2 of 2 found the following review helpful:
Easy to read. Great for Bible class teachers.Apr 10, 2013
I own several commentaries in this series. Miller has a very approachable writing style.
The author treats Daniel as a divinely inspired work. From a conservative theological standpoint he is doctrinally sound.
This is not a verse-by-verse exegesis, but instead employs a "pericope" method of explaining scripture. In other words, instead of digging into the minutia of each verse, the author examines small blocks of several verses together. Around 5-7 verses are in a block, grouped logically by thought.
What's nice about the "pericope" approach is that you as a reader can quickly grasp the big points in the passages. I used this to prepare for an adult bible class where we did an overview of Daniel's life in 2 lessons. It was so engaging, that I read the whole book very quickly.
Highly recommended for bible class teachers and bible students who are ready to dig deeper.
44 of 64 found the following review helpful:
Its very ok.Nov 12, 2007
By Jeff Tell
Miller's commentary is fair. It does have several positive contributions. His discussion of the dating of Daniel is pretty good, and he defends an exilic date. His discussion of the identity of Darius is also better than I found in many other commentaries. On several other issues Miller presents a good discussion, and is a good resource for bringing together other conservative views.
However, as an aid to understanding the meaning of Daniel the commentary is very disappointing. The pre-mil viewpoint is pervasive throughout the comments, and at many points it is assumed rather than argued. The text is often read as being "clearly" or "obviously" pre-mil, when to a non-pre-mil reader it is anything but.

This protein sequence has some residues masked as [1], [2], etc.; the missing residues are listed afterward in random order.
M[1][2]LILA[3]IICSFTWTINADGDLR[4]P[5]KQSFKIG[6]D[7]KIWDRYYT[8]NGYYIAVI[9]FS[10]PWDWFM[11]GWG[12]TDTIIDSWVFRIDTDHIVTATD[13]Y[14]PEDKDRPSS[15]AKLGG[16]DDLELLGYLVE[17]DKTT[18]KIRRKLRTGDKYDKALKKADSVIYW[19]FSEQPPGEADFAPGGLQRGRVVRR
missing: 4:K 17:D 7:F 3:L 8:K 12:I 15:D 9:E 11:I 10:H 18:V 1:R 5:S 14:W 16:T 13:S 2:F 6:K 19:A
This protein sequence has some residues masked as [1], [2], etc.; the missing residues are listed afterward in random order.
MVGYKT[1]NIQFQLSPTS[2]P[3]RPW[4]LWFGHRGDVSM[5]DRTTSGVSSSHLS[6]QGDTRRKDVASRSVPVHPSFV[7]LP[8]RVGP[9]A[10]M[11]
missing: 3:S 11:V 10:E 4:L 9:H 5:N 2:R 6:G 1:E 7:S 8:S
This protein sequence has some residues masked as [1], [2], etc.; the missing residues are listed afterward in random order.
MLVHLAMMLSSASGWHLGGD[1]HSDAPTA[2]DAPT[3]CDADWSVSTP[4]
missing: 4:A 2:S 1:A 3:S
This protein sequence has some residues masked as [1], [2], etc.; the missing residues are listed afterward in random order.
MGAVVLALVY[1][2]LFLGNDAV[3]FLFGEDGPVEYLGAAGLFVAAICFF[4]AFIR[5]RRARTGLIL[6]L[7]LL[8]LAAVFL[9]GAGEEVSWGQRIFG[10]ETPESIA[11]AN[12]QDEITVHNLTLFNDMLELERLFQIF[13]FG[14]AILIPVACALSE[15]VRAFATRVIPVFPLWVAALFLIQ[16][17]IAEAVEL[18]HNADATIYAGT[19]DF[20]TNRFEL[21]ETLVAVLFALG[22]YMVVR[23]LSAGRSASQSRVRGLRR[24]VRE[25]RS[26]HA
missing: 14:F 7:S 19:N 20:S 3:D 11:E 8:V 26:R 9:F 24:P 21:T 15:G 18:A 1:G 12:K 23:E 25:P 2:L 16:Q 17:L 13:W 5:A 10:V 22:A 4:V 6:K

On many passages Miller serves merely as a compilation of other commentor's viewpoints. He will quote three or four opinions on an issue, and then pronounce one of them to be correct. Again, it is not always explained why he favors one over the others, it is simply a given that the one he picks is correct. Often this act of selecting from the views of others replaces any actual comment on the text. For a reader unfamiliar with the literature, it is certainly interesting to read the variety of opinions, but they are not dealt with in such a way as to help the reader make an informed decision between the options.
In general Miller rehashes the traditional debates and lands predictably on the conservative, premillenial side. In this sense the commentary brings almost nothing new to the conversation. I was disappointed by the lack of sensitivity to the many literary nuances of Daniel, and little attempt is made to understand how Daniel might be understood in its own context, without recourse to the rest of scripture (particularly Revelation!). This should not be used as a "primary" Daniel commentary. However, if you are using one or two others already, this can be a good source of information about sticky issues, and a good place to get a sense for the breadth of opinion on a passage.